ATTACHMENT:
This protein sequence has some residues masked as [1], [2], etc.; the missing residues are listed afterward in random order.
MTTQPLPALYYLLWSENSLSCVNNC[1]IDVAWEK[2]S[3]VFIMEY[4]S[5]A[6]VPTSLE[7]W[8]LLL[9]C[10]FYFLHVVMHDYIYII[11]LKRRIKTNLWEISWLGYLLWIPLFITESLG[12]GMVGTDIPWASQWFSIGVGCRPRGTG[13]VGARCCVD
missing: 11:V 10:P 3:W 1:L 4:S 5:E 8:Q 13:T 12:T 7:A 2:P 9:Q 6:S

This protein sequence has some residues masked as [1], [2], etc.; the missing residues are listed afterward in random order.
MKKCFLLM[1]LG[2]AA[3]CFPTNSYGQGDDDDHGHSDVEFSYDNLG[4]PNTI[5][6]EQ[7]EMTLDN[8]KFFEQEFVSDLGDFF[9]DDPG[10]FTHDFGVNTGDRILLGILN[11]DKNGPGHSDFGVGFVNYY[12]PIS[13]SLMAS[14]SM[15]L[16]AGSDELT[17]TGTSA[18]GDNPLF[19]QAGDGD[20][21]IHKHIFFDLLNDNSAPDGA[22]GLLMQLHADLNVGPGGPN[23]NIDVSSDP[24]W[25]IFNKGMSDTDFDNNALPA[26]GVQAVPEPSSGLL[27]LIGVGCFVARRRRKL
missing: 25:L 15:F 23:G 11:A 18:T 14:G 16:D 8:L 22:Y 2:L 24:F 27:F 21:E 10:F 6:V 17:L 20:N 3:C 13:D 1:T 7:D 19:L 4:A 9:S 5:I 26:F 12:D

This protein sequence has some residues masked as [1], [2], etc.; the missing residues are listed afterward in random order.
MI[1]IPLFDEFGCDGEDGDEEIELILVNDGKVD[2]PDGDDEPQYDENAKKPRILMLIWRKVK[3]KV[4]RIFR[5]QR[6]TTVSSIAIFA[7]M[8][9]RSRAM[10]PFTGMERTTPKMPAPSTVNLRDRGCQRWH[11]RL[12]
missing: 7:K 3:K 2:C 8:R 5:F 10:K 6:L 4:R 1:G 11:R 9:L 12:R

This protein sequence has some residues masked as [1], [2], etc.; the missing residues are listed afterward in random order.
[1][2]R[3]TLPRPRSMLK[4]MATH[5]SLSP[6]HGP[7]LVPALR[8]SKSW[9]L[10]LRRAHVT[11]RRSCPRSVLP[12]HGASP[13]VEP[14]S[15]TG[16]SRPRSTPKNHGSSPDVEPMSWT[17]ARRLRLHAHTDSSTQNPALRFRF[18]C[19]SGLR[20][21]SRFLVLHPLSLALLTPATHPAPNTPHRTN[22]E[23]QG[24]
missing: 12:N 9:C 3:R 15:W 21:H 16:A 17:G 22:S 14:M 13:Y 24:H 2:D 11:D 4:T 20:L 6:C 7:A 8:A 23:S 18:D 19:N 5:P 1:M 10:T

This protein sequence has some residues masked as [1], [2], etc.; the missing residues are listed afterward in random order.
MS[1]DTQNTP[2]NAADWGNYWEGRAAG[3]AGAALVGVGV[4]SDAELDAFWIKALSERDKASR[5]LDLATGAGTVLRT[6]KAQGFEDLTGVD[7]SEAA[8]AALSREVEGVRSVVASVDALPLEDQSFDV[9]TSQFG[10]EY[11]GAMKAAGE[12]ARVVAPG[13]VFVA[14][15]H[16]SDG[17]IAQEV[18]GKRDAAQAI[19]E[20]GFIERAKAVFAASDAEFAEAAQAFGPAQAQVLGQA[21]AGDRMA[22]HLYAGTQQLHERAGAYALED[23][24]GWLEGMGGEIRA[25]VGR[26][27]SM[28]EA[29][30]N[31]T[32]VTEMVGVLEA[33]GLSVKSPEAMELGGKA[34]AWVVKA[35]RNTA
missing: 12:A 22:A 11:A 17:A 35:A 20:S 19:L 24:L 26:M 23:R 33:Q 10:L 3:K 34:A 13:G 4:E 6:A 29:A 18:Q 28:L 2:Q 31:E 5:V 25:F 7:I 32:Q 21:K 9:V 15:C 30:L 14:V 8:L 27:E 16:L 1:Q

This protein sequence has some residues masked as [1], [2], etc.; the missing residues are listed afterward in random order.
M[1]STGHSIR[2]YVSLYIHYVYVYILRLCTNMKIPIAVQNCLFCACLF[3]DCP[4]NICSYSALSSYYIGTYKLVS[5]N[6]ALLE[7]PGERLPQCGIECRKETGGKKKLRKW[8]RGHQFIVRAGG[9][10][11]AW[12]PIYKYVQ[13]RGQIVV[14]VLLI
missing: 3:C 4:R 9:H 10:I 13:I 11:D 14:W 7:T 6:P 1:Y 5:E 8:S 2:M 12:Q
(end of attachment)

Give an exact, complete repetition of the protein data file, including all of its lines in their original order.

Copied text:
This protein sequence has some residues masked as [1], [2], etc.; the missing residues are listed afterward in random order.
MTTQPLPALYYLLWSENSLSCVNNC[1]IDVAWEK[2]S[3]VFIMEY[4]S[5]A[6]VPTSLE[7]W[8]LLL[9]C[10]FYFLHVVMHDYIYII[11]LKRRIKTNLWEISWLGYLLWIPLFITESLG[12]GMVGTDIPWASQWFSIGVGCRPRGTG[13]VGARCCVD
missing: 11:V 10:P 3:W 1:L 4:S 5:E 8:Q 13:T 12:T 7:A 2:P 9:Q 6:S

This protein sequence has some residues masked as [1], [2], etc.; the missing residues are listed afterward in random order.
MKKCFLLM[1]LG[2]AA[3]CFPTNSYGQGDDDDHGHSDVEFSYDNLG[4]PNTI[5][6]EQ[7]EMTLDN[8]KFFEQEFVSDLGDFF[9]DDPG[10]FTHDFGVNTGDRILLGILN[11]DKNGPGHSDFGVGFVNYY[12]PIS[13]SLMAS[14]SM[15]L[16]AGSDELT[17]TGTSA[18]GDNPLF[19]QAGDGD[20][21]IHKHIFFDLLNDNSAPDGA[22]GLLMQLHADLNVGPGGPN[23]NIDVSSDP[24]W[25]IFNKGMSDTDFDNNALPA[26]GVQAVPEPSSGLL[27]LIGVGCFVARRRRKL
missing: 25:L 15:F 23:G 11:A 18:T 14:G 16:D 8:L 22:Y 2:L 24:F 27:F 21:E 10:F 6:V 17:L 20:N 3:C 13:D 1:T 7:D 19:L 4:A 9:S 5:I 26:F 12:D

This protein sequence has some residues masked as [1], [2], etc.; the missing residues are listed afterward in random order.
MI[1]IPLFDEFGCDGEDGDEEIELILVNDGKVD[2]PDGDDEPQYDENAKKPRILMLIWRKVK[3]KV[4]RIFR[5]QR[6]TTVSSIAIFA[7]M[8][9]RSRAM[10]PFTGMERTTPKMPAPSTVNLRDRGCQRWH[11]RL[12]
missing: 7:K 3:K 2:C 8:R 5:F 10:K 6:L 4:R 1:G 11:R 9:L 12:R

This protein sequence has some residues masked as [1], [2], etc.; the missing residues are listed afterward in random order.
[1][2]R[3]TLPRPRSMLK[4]MATH[5]SLSP[6]HGP[7]LVPALR[8]SKSW[9]L[10]LRRAHVT[11]RRSCPRSVLP[12]HGASP[13]VEP[14]S[15]TG[16]SRPRSTPKNHGSSPDVEPMSWT[17]ARRLRLHAHTDSSTQNPALRFRF[18]C[19]SGLR[20][21]SRFLVLHPLSLALLTPATHPAPNTPHRTN[22]E[23]QG[24]
missing: 12:N 9:C 3:R 15:W 21:H 16:A 17:G 22:S 14:M 13:Y 24:H 2:D 11:D 4:T 20:L 6:C 7:A 8:A 23:S 18:D 19:N 5:P 1:M 10:T

This protein sequence has some residues masked as [1], [2], etc.; the missing residues are listed afterward in random order.
MS[1]DTQNTP[2]NAADWGNYWEGRAAG[3]AGAALVGVGV[4]SDAELDAFWIKALSERDKASR[5]LDLATGAGTVLRT[6]KAQGFEDLTGVD[7]SEAA[8]AALSREVEGVRSVVASVDALPLEDQSFDV[9]TSQFG[10]EY[11]GAMKAAGE[12]ARVVAPG[13]VFVA[14][15]H[16]SDG[17]IAQEV[18]GKRDAAQAI[19]E[20]GFIERAKAVFAASDAEFAEAAQAFGPAQAQVLGQA[21]AGDRMA[22]HLYAGTQQLHERAGAYALED[23][24]GWLEGMGGEIRA[25]VGR[26][27]SM[28]EA[29][30]N[31]T[32]VTEMVGVLEA[33]GLSVKSPEAMELGGKA[34]AWVVKA[35]RNTA
missing: 12:A 22:A 11:A 17:A 35:A 20:S 19:L 24:L 26:M 23:R 33:Q 10:L 3:K 34:A 13:G 4:E 6:A 29:A 18:Q 28:L 2:Q 31:E 5:V 25:F 7:I 32:Q 21:K 9:V 15:C 30:L 14:V 8:L 27:E 16:L 1:Q

This protein sequence has some residues masked as [1], [2], etc.; the missing residues are listed afterward in random order.
M[1]STGHSIR[2]YVSLYIHYVYVYILRLCTNMKIPIAVQNCLFCACLF[3]DCP[4]NICSYSALSSYYIGTYKLVS[5]N[6]ALLE[7]PGERLPQCGIECRKETGGKKKLRKW[8]RGHQFIVRAGG[9][10][11]AW[12]PIYKYVQ[13]RGQIVV[14]VLLI
missing: 3:C 4:R 9:H 10:I 13:I 11:D 14:W 7:T 6:P 1:Y 5:E 8:S 2:M 12:Q